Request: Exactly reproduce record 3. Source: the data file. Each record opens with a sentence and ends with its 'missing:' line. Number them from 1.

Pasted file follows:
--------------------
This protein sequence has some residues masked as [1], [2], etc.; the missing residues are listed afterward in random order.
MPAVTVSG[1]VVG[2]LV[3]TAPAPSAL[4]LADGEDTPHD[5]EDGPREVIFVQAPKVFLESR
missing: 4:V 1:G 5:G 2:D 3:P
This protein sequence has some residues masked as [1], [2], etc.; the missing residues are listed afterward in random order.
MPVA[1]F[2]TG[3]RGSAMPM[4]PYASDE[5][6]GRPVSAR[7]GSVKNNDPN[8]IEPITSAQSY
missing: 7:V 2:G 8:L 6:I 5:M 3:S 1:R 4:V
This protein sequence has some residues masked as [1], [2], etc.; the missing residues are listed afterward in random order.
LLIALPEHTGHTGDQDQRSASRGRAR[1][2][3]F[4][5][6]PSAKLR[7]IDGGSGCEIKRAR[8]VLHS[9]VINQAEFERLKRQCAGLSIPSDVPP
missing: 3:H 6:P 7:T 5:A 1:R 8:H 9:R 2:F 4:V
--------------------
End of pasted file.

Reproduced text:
This protein sequence has some residues masked as [1], [2], etc.; the missing residues are listed afterward in random order.
LLIALPEHTGHTGDQDQRSASRGRAR[1][2][3]F[4][5][6]PSAKLR[7]IDGGSGCEIKRAR[8]VLHS[9]VINQAEFERLKRQCAGLSIPSDVPP
missing: 3:H 6:P 7:T 5:A 1:R 8:H 9:R 2:F 4:V